MA, PhD, ScD
Professor of Neuroscience
Linking neuronal responses to visual perception
Andrew Parker graduated in Natural Sciences in 1976 and obtained a doctorate in 1980, from the University of Cambridge. He transferred to Oxford, initially with Beit Memorial Fellowship, and held the Rudolph and Ann Rork Light Research Fellowship at St Catherine’s College. After a year as a Visiting Scientist at the MIT Artificial Intelligence Laboratory, he was appointed to a University Lecturership in Physiology at Oxford, where he was awarded the title of Professor in 1996. He is Fellow and Tutor in Physiology at St John’s College and has been awarded a Leverhulme Senior Research Fellowship (2004-5) and a Wolfson Research Merit Award by the Royal Society. In 2002, he was an Invited Visiting Scholar at the Getty Research Institute for visual art in Los Angeles. He has held a Presidential International Fellowship from the Chinese Academy of Sciences and in 2017/18 delivered the GL Brown Prize Lectures of the UK Physiological Society.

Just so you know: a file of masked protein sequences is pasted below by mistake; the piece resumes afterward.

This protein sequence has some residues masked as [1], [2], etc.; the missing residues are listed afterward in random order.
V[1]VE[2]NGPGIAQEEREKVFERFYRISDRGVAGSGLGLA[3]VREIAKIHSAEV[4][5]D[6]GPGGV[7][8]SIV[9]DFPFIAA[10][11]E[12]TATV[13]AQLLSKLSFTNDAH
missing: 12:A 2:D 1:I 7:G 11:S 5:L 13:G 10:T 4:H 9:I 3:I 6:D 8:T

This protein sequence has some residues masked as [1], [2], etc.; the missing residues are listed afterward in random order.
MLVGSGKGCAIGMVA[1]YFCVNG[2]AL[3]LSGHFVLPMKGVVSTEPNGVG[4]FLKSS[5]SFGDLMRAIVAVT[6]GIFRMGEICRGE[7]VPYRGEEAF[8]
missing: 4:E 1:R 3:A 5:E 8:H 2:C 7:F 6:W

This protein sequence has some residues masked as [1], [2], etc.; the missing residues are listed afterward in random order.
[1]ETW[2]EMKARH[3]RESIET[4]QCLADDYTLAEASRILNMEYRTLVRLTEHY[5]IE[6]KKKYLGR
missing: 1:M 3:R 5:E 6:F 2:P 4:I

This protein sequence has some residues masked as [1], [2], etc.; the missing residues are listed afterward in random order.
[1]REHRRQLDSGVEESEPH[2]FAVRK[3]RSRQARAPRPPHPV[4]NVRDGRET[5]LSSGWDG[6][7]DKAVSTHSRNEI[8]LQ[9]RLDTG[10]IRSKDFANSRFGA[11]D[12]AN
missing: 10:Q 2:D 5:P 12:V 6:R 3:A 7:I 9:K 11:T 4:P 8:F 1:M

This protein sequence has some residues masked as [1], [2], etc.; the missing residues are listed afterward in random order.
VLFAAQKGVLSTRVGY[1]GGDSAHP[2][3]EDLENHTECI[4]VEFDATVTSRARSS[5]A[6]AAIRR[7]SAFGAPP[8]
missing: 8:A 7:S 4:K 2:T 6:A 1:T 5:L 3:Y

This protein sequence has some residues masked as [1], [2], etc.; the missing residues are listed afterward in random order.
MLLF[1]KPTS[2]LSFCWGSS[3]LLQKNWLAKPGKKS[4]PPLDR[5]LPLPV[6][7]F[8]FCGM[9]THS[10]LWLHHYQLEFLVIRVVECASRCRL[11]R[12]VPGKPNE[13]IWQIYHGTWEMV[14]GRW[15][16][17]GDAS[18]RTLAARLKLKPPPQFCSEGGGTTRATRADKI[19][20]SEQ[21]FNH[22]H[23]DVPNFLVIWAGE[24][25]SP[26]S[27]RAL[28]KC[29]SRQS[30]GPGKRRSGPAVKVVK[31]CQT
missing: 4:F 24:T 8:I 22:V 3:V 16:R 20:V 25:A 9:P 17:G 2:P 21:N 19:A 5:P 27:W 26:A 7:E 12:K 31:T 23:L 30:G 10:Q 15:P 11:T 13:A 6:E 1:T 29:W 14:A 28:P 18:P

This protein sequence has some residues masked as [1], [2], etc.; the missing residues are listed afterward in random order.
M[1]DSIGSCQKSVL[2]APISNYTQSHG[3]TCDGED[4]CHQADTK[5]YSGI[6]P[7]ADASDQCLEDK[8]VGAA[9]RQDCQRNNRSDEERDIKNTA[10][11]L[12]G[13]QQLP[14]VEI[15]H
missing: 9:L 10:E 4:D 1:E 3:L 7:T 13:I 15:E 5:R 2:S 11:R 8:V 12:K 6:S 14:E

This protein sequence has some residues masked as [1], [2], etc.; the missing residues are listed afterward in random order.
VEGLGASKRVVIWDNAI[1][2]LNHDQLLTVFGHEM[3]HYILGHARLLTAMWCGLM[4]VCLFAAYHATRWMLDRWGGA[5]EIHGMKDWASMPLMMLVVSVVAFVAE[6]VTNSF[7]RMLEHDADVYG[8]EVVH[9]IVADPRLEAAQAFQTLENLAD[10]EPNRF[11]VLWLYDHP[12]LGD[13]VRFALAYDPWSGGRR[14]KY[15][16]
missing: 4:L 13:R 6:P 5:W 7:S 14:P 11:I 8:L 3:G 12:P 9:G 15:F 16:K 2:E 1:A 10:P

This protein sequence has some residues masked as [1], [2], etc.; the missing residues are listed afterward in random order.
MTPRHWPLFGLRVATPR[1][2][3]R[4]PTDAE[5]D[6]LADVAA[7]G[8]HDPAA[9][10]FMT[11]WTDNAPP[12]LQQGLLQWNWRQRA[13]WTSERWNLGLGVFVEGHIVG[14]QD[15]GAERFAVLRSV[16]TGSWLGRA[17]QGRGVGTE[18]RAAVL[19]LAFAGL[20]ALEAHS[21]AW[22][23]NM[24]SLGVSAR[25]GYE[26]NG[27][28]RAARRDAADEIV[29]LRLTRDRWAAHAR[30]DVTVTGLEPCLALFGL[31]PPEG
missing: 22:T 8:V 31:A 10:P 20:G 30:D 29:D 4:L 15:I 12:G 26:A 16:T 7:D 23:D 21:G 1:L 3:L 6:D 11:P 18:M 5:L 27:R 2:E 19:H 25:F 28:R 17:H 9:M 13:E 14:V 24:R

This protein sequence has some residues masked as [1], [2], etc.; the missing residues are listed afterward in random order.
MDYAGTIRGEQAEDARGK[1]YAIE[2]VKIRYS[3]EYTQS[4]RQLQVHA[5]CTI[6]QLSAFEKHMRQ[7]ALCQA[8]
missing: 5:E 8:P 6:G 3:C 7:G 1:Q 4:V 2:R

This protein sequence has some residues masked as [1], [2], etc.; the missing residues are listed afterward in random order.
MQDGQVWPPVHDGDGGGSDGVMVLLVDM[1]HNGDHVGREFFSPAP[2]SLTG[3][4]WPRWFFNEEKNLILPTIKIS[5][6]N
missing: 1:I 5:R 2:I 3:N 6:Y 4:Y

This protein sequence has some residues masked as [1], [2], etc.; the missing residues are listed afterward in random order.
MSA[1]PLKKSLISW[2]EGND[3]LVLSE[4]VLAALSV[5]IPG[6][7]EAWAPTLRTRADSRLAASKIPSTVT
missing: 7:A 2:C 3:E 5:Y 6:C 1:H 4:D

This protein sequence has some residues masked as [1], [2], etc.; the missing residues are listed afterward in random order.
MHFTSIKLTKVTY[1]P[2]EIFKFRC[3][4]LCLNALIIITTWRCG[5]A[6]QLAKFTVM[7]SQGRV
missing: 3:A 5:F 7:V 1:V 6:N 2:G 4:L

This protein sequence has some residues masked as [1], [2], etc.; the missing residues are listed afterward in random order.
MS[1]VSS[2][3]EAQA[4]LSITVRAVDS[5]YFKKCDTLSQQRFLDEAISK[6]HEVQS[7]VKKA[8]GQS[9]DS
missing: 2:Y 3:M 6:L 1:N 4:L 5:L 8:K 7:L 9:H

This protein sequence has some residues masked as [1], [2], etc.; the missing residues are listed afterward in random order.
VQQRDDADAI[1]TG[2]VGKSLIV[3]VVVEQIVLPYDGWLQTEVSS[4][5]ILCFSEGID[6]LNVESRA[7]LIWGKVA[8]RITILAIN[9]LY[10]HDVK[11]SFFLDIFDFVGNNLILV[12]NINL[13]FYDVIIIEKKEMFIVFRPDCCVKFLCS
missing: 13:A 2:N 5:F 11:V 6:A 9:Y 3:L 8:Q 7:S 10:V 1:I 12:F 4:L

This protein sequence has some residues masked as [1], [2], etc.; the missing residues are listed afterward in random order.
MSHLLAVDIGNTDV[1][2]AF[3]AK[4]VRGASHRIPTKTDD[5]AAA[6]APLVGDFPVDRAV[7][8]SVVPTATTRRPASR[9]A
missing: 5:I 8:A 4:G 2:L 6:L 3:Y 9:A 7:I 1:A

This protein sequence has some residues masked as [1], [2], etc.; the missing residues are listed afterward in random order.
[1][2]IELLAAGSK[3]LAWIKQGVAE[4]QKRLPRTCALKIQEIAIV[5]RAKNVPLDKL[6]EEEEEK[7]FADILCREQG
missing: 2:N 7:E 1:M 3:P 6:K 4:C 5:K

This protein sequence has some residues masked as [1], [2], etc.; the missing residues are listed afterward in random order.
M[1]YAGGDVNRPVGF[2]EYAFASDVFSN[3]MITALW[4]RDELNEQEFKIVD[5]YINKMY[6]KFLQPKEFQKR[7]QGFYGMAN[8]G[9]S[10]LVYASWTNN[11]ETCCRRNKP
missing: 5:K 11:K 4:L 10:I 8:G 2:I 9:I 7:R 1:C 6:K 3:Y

Andrew Parker’s research interests cover a wide range of topics in vision, with a particular emphasis on linking neuronal activity to perceptual judgments. His group has made significant advances in the understanding of the physiology of binocular depth and its relationship with other sources of information about three-dimensional shape. This work has probed the cortical stages of binocular processing with a variety of perceptual tasks and techniques, including single-unit in vivo physiology, visual psychophysics, immersive virtual reality, functional brain imaging, human electrophysiology and computational modelling.